Now, the flavors are nice-more citrus oriented and there’s a crisp finish that includes a touch of carbonation. So this leads me to the question; why isn’t it more carbonated?
Actually, let me be more specific (and perhaps nitpicky); it’s not heavily carbonated. This pale is steadily carbonated and down to the last sips there is still some tiny but visible bubbles. It’s challenging to pour this beer with a proper head on it, though. Now I remember is that I had more difficulty capping the bottles than I usually do. I don’t recall why but it seems as though I’ve been having more challenges getting a secure seal as of late. Maybe it’s just a matter of focus.
It is, however, probably the cleanest beer out of the three. I don’t know why precisely but there seems to be less yeast making its way into the pour, so visually it seems clearer. In addition, because the beer finishes so crisply there’s very little aftertaste so it’s a good thirst quencher and goes well with chips.
I’m kickin’ it old school today. At the Bread and Ink with a Walking Man Pale Strider-a drop of which has fallen on the pages of my journal. I’m writing on paper today, no laptop to pretend I’m working on, stopping on my way home from work. As the liquid warps the page I think about all the other authors great and small, scribbling away for centuries, maybe more, while having a beer.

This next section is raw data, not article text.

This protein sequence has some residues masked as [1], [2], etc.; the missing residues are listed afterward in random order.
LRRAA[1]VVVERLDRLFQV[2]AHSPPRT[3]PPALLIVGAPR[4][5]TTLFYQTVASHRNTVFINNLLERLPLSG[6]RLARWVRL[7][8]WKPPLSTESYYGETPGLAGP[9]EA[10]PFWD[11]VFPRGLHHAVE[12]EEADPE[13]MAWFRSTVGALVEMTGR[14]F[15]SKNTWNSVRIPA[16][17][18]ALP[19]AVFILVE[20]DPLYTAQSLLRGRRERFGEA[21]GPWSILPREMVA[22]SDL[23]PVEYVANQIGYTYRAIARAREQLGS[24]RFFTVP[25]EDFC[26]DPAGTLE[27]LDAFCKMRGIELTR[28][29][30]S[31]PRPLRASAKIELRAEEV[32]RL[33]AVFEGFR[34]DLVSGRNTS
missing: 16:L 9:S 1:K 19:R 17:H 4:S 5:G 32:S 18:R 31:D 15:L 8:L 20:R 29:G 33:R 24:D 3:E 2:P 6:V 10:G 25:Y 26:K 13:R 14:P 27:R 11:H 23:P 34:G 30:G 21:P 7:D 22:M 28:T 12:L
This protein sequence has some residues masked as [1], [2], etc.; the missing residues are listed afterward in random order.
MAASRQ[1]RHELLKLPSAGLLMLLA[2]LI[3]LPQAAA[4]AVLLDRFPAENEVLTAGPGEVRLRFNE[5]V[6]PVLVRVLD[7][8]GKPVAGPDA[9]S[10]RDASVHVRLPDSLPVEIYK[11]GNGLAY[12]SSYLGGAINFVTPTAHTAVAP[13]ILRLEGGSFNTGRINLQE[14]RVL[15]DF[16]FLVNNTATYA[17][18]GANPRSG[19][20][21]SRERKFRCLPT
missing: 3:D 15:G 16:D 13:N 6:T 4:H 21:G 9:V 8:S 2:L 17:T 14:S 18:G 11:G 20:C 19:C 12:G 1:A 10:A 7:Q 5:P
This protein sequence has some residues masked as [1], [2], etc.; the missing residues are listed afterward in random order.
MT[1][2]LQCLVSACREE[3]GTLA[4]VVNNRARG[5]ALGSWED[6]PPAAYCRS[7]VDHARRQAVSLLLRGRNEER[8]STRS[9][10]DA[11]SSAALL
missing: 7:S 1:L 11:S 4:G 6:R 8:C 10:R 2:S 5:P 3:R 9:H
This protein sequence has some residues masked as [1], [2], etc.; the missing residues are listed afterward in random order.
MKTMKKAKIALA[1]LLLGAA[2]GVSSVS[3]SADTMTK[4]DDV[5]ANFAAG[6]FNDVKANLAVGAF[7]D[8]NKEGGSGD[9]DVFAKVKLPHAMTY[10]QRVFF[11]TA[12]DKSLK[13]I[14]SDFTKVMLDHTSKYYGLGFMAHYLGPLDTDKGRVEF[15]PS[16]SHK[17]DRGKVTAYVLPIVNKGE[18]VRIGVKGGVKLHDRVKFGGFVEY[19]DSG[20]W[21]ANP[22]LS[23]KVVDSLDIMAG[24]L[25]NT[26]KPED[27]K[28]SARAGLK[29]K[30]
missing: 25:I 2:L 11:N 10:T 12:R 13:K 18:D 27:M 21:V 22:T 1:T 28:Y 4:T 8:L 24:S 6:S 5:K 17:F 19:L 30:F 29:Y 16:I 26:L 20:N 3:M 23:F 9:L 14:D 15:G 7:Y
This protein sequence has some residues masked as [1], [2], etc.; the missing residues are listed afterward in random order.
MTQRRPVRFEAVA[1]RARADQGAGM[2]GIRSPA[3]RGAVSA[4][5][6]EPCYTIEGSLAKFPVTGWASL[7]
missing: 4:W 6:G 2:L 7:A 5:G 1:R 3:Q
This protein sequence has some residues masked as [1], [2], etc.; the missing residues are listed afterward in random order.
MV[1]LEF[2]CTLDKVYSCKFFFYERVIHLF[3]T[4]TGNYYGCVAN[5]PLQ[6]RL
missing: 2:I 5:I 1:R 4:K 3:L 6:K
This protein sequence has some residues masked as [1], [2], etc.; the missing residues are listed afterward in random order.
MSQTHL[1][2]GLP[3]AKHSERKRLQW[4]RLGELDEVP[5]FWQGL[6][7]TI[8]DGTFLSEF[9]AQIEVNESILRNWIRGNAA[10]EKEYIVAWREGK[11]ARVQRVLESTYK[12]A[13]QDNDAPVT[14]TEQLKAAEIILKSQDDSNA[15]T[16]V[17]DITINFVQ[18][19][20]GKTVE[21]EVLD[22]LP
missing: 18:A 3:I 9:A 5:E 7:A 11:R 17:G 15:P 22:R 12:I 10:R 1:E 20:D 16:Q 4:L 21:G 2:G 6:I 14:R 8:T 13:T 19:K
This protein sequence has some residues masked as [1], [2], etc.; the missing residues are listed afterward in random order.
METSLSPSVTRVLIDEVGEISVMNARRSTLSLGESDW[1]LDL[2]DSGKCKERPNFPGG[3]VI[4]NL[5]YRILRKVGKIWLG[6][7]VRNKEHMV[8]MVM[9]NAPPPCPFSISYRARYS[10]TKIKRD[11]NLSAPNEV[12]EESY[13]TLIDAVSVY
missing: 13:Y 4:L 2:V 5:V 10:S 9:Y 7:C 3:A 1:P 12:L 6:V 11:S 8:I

Beer hasn’t changed much, has it? Oh, we can gussy it up all we like, in fancy names and extra ingredients but at the end of it; water, grains, yeast. Hops a bit later. That’s it. This is not to ignore or shun the advances in science, contributions of millions of men and women who have improved beer throughout the ages.
But when it’s over, the drink is the drink. Like foolish men have chased silly women, like sunset, like writers have poured soul into ink, ink onto paper, all unchanged. All relentlessly human, so beer has been.
When I started The Local I didn’t expect to come to the Bread and Ink. It was, for all intents and purposes, a cafe, an eatery, and I am not in the habit of going to eateries to drink, inasmuch as one would not go to a lake to surf. Yet here I am. It is at this point that I have to confess a trait I am not wholly proud of: I am a cheapskate.
Oh I believe in paying for the best thing I can afford, but if the best thing happens to be more affordable elsewhere, or if it’s possible to get the next best thing for significantly cheaper…well, I am on a budget.
And so I am in an inoffensive alt-rock playing cafe; pints are $2.50 all day on Mondays.
In addition, the happy hour food is all under $5 and you can get some entirely appropriately priced booze. Sure, only until happy hour ends at 6 but for wage slaves like myself on our way home? You can make out pretty well for $10.
However, I’m trying to get a sense of the Bread and Ink. Why am I here, beyond value–why should you come here? What’s the vibe? I’m near the end of my pint and I don’t know. Is it because this place evokes Portland cliche? Art of plants, cute pictures, chefs in black shortsleeves with precision beards, waitresses both punk and postpunk…have I become used to it all? Is it because this space just is what it is with no pretense to it? Maybe I’m meant to dine here to understand the place.
But it’s also possible that it’s just another stop for a boy and his pen, a place for me to echo the actions of the ages and move on. I got a great pint for a good deal; quit asking for more and go home.